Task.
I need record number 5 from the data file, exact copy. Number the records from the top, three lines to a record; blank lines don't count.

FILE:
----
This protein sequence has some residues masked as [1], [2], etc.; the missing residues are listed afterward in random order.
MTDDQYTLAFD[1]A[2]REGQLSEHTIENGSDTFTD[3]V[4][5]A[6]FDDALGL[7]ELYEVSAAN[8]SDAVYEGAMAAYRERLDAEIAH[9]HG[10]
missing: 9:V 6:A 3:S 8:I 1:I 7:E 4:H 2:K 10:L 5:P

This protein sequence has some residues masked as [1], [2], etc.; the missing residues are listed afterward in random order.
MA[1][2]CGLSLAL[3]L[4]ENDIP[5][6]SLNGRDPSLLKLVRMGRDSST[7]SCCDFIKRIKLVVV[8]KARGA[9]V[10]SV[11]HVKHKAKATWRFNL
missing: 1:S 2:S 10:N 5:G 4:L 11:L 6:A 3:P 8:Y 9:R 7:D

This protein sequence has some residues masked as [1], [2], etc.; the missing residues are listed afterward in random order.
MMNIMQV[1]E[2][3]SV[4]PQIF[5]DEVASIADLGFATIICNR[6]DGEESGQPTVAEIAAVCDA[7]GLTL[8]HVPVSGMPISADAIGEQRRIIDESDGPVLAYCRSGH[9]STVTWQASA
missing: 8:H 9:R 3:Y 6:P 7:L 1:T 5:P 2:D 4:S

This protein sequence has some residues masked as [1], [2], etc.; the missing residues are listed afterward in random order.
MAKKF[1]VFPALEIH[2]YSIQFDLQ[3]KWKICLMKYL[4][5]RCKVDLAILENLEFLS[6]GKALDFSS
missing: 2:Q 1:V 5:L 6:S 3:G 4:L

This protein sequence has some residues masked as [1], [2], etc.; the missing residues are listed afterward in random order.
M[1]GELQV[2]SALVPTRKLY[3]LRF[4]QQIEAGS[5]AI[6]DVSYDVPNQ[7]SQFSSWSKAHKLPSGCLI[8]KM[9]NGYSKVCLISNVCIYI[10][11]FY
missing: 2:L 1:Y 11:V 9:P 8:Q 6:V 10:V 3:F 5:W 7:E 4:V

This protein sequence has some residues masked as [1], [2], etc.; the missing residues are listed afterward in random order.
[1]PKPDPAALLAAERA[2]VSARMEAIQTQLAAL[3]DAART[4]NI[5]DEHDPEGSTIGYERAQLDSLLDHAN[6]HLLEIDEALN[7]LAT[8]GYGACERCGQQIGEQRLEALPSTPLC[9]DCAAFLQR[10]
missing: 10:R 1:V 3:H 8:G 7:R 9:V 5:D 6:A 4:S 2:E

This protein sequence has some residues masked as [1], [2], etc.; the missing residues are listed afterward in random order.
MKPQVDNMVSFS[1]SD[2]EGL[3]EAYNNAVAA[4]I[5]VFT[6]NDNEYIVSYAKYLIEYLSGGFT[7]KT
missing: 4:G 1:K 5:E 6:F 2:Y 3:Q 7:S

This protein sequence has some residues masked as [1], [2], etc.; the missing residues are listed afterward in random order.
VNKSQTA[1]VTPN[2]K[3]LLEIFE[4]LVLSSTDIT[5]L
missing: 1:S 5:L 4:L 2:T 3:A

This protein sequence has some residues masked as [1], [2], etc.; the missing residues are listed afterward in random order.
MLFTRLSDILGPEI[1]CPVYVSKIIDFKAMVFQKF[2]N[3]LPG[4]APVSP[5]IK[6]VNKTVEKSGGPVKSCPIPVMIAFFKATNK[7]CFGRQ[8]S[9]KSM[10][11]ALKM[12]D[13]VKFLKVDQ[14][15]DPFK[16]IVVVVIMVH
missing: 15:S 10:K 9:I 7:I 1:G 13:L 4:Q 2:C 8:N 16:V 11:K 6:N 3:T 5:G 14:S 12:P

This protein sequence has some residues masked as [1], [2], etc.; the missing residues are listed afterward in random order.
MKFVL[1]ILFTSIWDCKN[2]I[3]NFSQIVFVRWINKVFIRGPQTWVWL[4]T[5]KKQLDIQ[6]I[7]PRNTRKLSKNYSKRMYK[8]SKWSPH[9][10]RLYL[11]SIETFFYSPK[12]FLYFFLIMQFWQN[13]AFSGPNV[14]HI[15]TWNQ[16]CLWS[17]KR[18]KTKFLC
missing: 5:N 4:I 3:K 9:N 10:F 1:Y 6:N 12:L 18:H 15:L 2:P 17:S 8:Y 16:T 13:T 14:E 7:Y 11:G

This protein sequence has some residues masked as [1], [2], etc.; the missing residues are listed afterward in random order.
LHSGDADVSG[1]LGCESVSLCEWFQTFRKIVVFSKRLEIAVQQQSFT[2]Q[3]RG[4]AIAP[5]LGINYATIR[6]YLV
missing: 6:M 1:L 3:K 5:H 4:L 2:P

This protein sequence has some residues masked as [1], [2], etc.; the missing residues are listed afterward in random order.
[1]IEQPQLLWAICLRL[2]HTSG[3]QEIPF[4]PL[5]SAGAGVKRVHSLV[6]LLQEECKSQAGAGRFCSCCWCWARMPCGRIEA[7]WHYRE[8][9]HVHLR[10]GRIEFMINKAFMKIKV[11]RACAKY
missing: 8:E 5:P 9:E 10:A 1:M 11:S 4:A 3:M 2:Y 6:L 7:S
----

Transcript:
This protein sequence has some residues masked as [1], [2], etc.; the missing residues are listed afterward in random order.
M[1]GELQV[2]SALVPTRKLY[3]LRF[4]QQIEAGS[5]AI[6]DVSYDVPNQ[7]SQFSSWSKAHKLPSGCLI[8]KM[9]NGYSKVCLISNVCIYI[10][11]FY
missing: 2:L 1:Y 11:V 9:P 8:Q 6:V 10:V 3:F 5:W 7:E 4:V